Major Adverse Cardiac Events at Follow-Up After Bare-Metal Stenting Versus Drug-Eluting Stenting in ST-Elevated Myocardial Infarction.
Am J Cardiol. 2009 Jun 15;103(12):1672-4
Authors: Pierre-Louis B, Aronow WS, Palaniswamy C, Singh T, Ahn C, Asija A, Weiss MB, Kalapatapu K, Pucillo AL, Monsen CE
After thrombolytic therapy with tenecteplase for ST-segment elevation acute myocardial infarction, 376 patients were transferred from their hospital to Westchester Medical Center for percutaneous coronary intervention with stenting. Of 376 patients, 102 (27%) received bare-metal stents and 274 (73%) received drug-eluting stents with sirolimus-eluting or paclitaxel-eluting stents. At 43 months of follow-up, major adverse cardiac events occurred in 25 (25%) of 102 patients treated with bare-metal stents versus 40 (15%) of 274 patients treated with drug-eluting stents (p = 0.024). Cox regression analysis showed that significant independent prognostic factors for major adverse cardiac events were previous coronary artery bypass surgery (hazard ratio 2.2, p = 0.019), width of stent (hazard ratio 0.44, p = 0.006), and bare-metal stent (hazard ratio 1.8, p = 0.019). In conclusion, patients with bare-metal stents had a 1.8 times greater risk of developing major adverse cardiac events than did those using drug-eluting stents after controlling the confounding effects of previous coronary artery bypass surgery and stent width.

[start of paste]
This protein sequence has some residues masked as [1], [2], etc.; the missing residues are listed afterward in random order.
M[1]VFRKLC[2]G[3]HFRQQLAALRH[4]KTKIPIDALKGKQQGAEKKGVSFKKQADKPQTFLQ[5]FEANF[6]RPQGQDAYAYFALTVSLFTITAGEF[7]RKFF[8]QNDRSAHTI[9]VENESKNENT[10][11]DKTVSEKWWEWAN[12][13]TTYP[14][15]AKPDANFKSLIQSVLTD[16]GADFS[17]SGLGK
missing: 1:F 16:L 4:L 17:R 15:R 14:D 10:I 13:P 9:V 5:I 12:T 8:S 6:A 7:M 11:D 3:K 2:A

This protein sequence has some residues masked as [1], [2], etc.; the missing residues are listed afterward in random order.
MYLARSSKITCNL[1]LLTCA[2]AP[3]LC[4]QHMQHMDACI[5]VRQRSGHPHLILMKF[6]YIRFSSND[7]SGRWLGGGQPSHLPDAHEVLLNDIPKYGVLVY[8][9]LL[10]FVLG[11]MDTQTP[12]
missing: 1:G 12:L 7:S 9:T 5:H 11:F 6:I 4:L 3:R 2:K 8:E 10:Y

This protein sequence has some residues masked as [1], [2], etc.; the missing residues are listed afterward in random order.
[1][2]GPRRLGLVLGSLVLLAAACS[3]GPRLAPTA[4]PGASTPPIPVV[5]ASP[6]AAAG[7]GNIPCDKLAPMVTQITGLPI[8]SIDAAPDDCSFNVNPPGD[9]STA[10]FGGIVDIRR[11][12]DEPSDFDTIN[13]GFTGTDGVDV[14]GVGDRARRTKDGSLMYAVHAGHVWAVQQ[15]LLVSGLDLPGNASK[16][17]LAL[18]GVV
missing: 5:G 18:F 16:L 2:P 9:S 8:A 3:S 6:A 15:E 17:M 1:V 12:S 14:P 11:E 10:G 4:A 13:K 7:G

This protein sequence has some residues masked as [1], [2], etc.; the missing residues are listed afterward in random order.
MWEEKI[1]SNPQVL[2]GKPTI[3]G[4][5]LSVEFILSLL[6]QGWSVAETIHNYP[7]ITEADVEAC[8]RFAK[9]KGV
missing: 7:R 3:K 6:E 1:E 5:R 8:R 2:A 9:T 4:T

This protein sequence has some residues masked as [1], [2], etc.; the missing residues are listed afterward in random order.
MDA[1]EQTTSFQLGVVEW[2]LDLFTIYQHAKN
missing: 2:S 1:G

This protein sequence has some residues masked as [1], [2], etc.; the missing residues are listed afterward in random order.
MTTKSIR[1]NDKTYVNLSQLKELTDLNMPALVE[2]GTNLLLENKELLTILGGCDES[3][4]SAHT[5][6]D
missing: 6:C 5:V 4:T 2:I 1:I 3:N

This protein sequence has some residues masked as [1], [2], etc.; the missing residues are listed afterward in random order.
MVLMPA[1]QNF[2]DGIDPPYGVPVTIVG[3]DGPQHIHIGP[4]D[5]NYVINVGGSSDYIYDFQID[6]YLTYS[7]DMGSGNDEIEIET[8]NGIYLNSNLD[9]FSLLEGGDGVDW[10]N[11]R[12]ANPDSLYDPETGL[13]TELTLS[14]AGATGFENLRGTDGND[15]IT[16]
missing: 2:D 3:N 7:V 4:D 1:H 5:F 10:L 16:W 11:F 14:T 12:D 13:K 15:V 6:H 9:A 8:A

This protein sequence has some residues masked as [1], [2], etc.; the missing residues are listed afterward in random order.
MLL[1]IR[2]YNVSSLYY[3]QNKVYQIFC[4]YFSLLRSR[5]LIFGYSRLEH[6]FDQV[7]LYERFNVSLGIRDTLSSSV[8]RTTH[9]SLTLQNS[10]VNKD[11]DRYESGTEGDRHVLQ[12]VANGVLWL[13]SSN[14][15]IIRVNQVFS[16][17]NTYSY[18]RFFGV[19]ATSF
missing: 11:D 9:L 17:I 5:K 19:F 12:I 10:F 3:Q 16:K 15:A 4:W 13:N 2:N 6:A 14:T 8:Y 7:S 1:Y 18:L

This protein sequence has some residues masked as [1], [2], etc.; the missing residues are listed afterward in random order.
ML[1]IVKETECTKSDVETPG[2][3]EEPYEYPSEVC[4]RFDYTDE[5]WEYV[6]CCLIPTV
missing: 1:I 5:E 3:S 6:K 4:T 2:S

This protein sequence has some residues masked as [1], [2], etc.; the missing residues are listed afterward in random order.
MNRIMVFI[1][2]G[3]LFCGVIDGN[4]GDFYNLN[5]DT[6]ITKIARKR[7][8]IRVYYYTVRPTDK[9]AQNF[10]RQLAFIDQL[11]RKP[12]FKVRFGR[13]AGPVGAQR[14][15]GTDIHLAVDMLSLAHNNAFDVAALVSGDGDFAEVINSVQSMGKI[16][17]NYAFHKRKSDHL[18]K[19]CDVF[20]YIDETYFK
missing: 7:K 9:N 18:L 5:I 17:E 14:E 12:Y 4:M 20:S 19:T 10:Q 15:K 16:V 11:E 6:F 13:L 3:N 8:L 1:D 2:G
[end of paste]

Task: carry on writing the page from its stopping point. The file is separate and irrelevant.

PMID: 19539074 [PubMed - in process]